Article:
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Gabapentin Drug Information

FAQ’s on Gabapentin

Gabapentin FAQ

Neurological disorders are common now days. Epilepsy or neurological pains are worse disease. Gabapentin is a drug which is approved by FDA and showing good pharmacological activity against epilepsy and post herpetic pains. Let have a look about gabapentin, here are some FAQ related to this.

What is Gabapentin?

Gabapentin is an anticonvulsant and analgesic drug. It is mainly used to treat epilepsy, as it controls seizures by decreasing abnormal excitement in the brain. It is likewise employed in pain caused by post herpetic neuralgia. Its mechanism of action is not recognized until now. But it resembles to GABA (gamma amino butyric acid).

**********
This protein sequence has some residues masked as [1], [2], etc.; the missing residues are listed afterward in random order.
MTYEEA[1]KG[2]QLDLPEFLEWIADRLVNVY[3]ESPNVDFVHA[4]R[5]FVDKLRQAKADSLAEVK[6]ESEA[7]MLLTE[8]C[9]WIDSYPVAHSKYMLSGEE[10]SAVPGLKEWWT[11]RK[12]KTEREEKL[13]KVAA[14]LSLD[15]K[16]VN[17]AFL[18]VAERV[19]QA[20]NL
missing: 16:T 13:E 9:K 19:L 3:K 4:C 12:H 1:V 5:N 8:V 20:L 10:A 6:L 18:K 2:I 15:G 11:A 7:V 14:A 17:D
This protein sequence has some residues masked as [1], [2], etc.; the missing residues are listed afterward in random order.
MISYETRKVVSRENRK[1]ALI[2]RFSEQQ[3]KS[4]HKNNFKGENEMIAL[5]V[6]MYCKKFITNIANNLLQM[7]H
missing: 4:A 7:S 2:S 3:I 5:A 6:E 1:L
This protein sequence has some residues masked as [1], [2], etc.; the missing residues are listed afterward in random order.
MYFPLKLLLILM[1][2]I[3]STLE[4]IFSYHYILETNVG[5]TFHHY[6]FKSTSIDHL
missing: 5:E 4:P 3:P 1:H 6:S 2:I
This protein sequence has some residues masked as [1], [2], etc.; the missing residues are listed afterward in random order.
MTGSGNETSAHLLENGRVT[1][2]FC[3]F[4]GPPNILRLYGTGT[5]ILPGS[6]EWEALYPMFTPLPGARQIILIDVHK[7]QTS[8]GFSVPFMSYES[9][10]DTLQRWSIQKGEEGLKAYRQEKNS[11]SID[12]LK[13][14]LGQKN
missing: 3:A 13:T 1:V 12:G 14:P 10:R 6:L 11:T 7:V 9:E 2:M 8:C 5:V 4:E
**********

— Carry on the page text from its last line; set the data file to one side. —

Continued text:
What is the chemical structure of gabapentin?

Gabapentin is an analog of GABA (gamma amino butyric acid, it is a neurotransmitter). Its chemical structure consists of the addition of the Cyclo – hexyl group to gamma amino butyric acid (GABA).

Gabapentin Structural Formula

Gabapentin ingredients

Gabapentin is a white to off-white crystalline solid with pka1 of 3.7 and pka2 of 10.7 respectively. It is freely soluble in water and both in acidic and basic solutions. Each gabapentin capsule contains 100 mg, 300 mg, and 400 mg of gabapentin and the following inactive ingredients: gelatine, lactose, titanium dioxide, cornstarch, talc, F&D blue no. 2, yellow iron oxide (400 mg only).

Each gabapentin pill contains 600 mg and 800 mg of gabapentin and the below given inactive ingredients: poloxamer 407, copovidone, corn starch, magnesium stearate, hydroxypropyl cellulose, talc and candelilla wax.